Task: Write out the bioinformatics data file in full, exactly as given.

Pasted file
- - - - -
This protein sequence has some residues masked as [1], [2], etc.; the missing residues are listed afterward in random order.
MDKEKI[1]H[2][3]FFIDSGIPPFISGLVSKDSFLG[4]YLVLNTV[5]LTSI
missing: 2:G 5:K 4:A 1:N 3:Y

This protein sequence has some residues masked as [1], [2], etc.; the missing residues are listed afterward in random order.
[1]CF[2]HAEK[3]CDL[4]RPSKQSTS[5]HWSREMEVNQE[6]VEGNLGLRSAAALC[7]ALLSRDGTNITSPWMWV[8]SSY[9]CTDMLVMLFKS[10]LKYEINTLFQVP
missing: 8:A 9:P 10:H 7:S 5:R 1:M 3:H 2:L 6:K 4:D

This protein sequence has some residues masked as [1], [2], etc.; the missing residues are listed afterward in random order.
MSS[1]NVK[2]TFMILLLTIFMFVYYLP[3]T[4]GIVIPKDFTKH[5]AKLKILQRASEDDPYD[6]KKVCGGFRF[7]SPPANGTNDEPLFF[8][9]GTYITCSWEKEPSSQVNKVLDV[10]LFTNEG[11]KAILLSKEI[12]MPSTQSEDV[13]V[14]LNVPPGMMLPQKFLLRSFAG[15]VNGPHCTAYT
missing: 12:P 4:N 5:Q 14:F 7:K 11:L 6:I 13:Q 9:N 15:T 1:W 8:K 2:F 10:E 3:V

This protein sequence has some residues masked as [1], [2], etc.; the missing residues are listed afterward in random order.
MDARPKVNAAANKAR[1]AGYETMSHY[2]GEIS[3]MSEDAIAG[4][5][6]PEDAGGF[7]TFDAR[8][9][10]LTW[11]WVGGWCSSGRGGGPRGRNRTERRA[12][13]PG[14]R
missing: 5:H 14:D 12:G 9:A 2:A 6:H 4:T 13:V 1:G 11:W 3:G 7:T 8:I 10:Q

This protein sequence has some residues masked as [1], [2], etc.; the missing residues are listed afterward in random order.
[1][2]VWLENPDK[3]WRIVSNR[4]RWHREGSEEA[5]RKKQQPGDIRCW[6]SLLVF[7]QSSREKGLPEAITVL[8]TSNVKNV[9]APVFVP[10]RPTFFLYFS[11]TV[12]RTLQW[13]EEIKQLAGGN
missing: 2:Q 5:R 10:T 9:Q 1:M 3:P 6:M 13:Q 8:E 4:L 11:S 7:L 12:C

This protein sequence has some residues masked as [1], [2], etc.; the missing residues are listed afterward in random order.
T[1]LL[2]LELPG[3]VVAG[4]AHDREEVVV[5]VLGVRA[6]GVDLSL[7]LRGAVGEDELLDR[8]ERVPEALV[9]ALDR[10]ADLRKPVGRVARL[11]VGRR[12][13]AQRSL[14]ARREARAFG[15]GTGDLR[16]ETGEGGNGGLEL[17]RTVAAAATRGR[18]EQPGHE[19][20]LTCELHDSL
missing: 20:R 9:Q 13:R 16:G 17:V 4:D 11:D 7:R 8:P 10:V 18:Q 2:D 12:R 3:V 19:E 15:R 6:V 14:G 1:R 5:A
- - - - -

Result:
This protein sequence has some residues masked as [1], [2], etc.; the missing residues are listed afterward in random order.
MDKEKI[1]H[2][3]FFIDSGIPPFISGLVSKDSFLG[4]YLVLNTV[5]LTSI
missing: 2:G 5:K 4:A 1:N 3:Y

This protein sequence has some residues masked as [1], [2], etc.; the missing residues are listed afterward in random order.
[1]CF[2]HAEK[3]CDL[4]RPSKQSTS[5]HWSREMEVNQE[6]VEGNLGLRSAAALC[7]ALLSRDGTNITSPWMWV[8]SSY[9]CTDMLVMLFKS[10]LKYEINTLFQVP
missing: 8:A 9:P 10:H 7:S 5:R 1:M 3:H 2:L 6:K 4:D

This protein sequence has some residues masked as [1], [2], etc.; the missing residues are listed afterward in random order.
MSS[1]NVK[2]TFMILLLTIFMFVYYLP[3]T[4]GIVIPKDFTKH[5]AKLKILQRASEDDPYD[6]KKVCGGFRF[7]SPPANGTNDEPLFF[8][9]GTYITCSWEKEPSSQVNKVLDV[10]LFTNEG[11]KAILLSKEI[12]MPSTQSEDV[13]V[14]LNVPPGMMLPQKFLLRSFAG[15]VNGPHCTAYT
missing: 12:P 4:N 5:Q 14:F 7:K 11:L 6:I 13:Q 9:N 15:T 1:W 8:K 2:F 10:E 3:V

This protein sequence has some residues masked as [1], [2], etc.; the missing residues are listed afterward in random order.
MDARPKVNAAANKAR[1]AGYETMSHY[2]GEIS[3]MSEDAIAG[4][5][6]PEDAGGF[7]TFDAR[8][9][10]LTW[11]WVGGWCSSGRGGGPRGRNRTERRA[12][13]PG[14]R
missing: 5:H 14:D 12:G 9:A 2:A 6:H 4:T 13:V 1:G 11:W 3:G 7:T 8:I 10:Q

This protein sequence has some residues masked as [1], [2], etc.; the missing residues are listed afterward in random order.
[1][2]VWLENPDK[3]WRIVSNR[4]RWHREGSEEA[5]RKKQQPGDIRCW[6]SLLVF[7]QSSREKGLPEAITVL[8]TSNVKNV[9]APVFVP[10]RPTFFLYFS[11]TV[12]RTLQW[13]EEIKQLAGGN
missing: 2:Q 5:R 10:T 9:Q 1:M 3:P 6:M 13:Q 8:E 4:L 11:S 7:L 12:C

This protein sequence has some residues masked as [1], [2], etc.; the missing residues are listed afterward in random order.
T[1]LL[2]LELPG[3]VVAG[4]AHDREEVVV[5]VLGVRA[6]GVDLSL[7]LRGAVGEDELLDR[8]ERVPEALV[9]ALDR[10]ADLRKPVGRVARL[11]VGRR[12][13]AQRSL[14]ARREARAFG[15]GTGDLR[16]ETGEGGNGGLEL[17]RTVAAAATRGR[18]EQPGHE[19][20]LTCELHDSL
missing: 20:R 9:Q 13:R 16:G 17:V 4:D 11:D 7:R 8:P 10:V 18:Q 2:D 12:R 3:V 19:E 15:R 6:V 14:G 1:R 5:A